When you buy flowers for your partner, you invest resources for no other reason than to make the partner happy (assuming they like flowers - personally I prefer pizza as a romantic gesture :)). That's not an act of self-sacrifice on the altar of their expectations or needs - it's a voluntary transaction that you've chosen to make:
thought + money -> partner happiness
If your partner demanded flowers, by claiming "you never do anything nice" or "the neighbor's partner gets flowers every week" etc. the transaction becomes:
guilt + fear -> flowers
Which sucks for everyone involved...

In a healthy, rational relationship, when the gal chooses to Movie it's as if she's buying the guy flowers - investing herself to do something nice for her partner. The decision should be hers, done out of her free will, with her at the steering wheel. And that's beautiful. 
This is what I suggest. A world where people give to their loved ones out of their free will, and their loved ones appreciate it - not demanding, feeling entitled to sacrifice or taking it for granted.

FAQ5: "Yes, that is beautiful. But Michael, you always preach for action and personal responsibility - if I shouldn't ask my partner for stuff doesn't it mean I'm losing a big part of my influence over the relationship?"

Well, if "influence over the relationship" actually means "power over my partner" - then yes you will lose some it and that's a good thing. But, assuming we're talking about a healthy and fair relationship, then you still have a lot of influence even if you never feel entitled. 
First, communicating your wants and preferences is still very important and positive - it let's your partner know what are the most cost-efficient ways they can invest resources into your happiness (pizza, not flowers). It still has to be their choice to do something with that knowledge but cost-efficiency is good for everyone in the long run.
(unless you measure your partner's love by how much pain they are able to endure for you. Don't be that person...)
Second, you can try to be better at "receiving favors". Back in high school I learned that lending support is not easy - and I should be appreciative of the friends who did. I should also be easier to support. Take only what I really need, no more. Show my gratitude during and after the fact. Spread the load over time and over people. Strive to get back on my own feet. And of course - when the day comes - return the favor.
The same concept can work for any sacrifice or compromise you receive. Do your best to make Movie: guy +5, gal -3 instead of -5. Show how good it felt to get those flowers. Try to do the same for your partner - not due to a "debt" that you must now repay, but because you love them and appreciate the effort they put into the relationship.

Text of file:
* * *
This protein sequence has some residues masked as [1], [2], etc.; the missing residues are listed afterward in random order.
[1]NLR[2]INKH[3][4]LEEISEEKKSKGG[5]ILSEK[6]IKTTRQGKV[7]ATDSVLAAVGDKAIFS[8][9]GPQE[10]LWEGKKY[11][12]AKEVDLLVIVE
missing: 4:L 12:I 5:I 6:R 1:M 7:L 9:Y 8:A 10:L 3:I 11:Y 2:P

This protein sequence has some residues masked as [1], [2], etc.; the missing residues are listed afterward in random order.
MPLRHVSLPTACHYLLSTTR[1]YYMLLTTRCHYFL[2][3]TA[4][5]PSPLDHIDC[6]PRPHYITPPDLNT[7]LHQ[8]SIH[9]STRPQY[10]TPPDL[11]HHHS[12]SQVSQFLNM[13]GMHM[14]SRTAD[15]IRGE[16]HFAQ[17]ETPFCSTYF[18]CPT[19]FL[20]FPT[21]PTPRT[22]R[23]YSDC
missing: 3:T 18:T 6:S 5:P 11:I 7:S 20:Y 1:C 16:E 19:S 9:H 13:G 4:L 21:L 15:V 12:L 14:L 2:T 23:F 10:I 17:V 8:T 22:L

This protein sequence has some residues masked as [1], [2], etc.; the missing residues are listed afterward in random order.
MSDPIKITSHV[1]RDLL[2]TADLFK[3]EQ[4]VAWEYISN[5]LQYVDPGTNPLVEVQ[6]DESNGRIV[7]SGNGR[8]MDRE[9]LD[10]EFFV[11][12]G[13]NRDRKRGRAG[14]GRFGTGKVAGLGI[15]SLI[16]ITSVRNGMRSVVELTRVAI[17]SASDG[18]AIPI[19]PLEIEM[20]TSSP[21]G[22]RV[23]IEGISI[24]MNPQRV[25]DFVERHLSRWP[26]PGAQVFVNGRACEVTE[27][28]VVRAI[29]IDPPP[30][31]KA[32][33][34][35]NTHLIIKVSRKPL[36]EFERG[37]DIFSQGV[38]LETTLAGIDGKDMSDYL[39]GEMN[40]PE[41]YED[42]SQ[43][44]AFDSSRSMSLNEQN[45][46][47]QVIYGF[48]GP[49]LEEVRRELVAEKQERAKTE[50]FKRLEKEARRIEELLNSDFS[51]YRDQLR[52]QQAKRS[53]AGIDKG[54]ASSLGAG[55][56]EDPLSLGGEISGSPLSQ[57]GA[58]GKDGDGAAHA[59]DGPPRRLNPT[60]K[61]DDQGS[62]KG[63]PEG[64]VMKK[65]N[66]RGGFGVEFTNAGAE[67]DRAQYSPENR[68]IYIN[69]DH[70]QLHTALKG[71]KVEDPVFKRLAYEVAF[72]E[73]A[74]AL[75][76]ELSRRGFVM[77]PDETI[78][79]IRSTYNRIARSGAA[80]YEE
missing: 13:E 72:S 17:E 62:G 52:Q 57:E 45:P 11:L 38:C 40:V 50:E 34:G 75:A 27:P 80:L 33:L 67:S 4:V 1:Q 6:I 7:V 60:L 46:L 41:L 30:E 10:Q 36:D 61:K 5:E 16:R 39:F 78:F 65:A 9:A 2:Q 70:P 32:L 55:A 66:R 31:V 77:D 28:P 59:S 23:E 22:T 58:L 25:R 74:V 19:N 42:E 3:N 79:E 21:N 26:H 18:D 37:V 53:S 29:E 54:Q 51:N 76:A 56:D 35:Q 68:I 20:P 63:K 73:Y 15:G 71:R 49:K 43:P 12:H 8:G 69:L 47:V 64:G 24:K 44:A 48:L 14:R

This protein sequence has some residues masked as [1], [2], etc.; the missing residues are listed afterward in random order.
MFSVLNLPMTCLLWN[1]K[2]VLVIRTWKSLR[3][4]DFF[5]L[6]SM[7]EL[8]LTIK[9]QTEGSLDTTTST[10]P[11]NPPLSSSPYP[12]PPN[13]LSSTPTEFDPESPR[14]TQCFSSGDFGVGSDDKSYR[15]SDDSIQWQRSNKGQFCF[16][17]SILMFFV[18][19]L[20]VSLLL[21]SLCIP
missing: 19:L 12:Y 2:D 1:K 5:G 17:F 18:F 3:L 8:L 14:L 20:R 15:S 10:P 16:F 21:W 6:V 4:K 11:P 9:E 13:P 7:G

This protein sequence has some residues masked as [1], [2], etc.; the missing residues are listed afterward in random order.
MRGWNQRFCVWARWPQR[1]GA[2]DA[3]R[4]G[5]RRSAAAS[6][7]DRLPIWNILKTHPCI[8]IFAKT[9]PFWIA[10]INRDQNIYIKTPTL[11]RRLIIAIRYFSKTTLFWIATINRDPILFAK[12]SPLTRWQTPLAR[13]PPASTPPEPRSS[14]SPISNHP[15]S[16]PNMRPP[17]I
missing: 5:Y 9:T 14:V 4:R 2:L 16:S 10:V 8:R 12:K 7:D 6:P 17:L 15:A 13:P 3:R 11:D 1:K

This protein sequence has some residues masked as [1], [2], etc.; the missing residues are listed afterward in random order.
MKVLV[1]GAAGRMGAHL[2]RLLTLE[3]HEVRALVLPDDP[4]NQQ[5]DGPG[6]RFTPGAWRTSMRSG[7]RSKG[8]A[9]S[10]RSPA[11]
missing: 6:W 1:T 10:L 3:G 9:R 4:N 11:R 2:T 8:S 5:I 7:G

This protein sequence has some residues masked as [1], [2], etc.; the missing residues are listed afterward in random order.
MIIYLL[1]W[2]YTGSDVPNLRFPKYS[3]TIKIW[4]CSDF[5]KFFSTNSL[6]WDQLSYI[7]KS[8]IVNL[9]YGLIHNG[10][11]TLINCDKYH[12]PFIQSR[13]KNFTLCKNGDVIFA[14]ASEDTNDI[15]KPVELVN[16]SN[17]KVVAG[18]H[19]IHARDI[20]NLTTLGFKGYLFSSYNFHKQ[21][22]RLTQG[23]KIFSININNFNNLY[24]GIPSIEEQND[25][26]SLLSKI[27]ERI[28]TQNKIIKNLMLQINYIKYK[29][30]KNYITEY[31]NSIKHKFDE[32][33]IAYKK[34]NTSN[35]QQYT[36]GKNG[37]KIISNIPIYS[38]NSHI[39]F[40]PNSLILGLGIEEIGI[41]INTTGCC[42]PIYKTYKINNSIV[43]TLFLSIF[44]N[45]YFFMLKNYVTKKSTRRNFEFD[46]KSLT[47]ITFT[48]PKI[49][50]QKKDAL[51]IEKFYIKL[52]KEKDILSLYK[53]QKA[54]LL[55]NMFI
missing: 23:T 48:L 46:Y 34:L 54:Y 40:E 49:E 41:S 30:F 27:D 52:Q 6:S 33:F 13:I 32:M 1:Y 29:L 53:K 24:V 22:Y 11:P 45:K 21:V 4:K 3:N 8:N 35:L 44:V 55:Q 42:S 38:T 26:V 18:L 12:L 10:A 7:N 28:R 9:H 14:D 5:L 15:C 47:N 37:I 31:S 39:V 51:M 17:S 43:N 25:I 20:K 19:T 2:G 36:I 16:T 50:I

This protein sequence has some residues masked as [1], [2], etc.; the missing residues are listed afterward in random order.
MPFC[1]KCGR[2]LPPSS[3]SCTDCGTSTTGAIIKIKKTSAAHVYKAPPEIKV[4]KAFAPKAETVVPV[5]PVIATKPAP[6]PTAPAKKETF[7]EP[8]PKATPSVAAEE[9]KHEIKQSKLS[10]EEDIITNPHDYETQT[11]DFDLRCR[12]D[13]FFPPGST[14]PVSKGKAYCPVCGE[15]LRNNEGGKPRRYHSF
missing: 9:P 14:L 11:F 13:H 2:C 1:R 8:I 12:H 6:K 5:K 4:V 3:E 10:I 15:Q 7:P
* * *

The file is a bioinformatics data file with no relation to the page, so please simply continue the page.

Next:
Remember, giving a gift feels better than paying taxes.

Until next time, may people choose to spend time with you out of their selfish desire.


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  1. sorry for having the gall to do this, but, uh, the word you're talking about is "gal" and not "gall". the first one refers to a woman, the second one refers to.....bile, like in "gallbladder".

    great post, otherwise! :)

    with the way you describe it, my instinct would be to try and get the "happiness" score of both participants as high as possible while remaining very close; or alternatively, to get the sum of happinesses as high as possible, if the partner who "loses out" on this deal is expected to receive greater happiness from other sources. this would be a little bit ethically and emotionally weird, but it would make sense if it's possible to create cycles of happiness-increasing within society - for example, if guy loves watching movies with somebody, gal loves reading books, and third person (goyle?) is a writer who loves writing but needs movie-watching friends for inspiration. pretty bad example, but the idea here is that each person in the chain gives a lot of satisfaction to the next one, getting a high sum total.

    another note I want to add is that there are different kinds of happiness and satisfaction - the joy you get from watching a movie is not the same as the joy of cuddling with them or playing games with them or exchanging flowers; many people like to be satisfied on multiple metrics (e.g. you can simplify it to romantic satisfaction, sexual satisfaction, friendly satisfaction, mental satisfaction).

    1. Thanks for the gal/l correction! Fixed it.
      The whole model is obviously super simplistic - satisfaction differs between areas and over time - so the exact math is of course much more complex.
      The more-than-two idea is interesting. Perhaps we should discuss the math of polyamory? Communal living?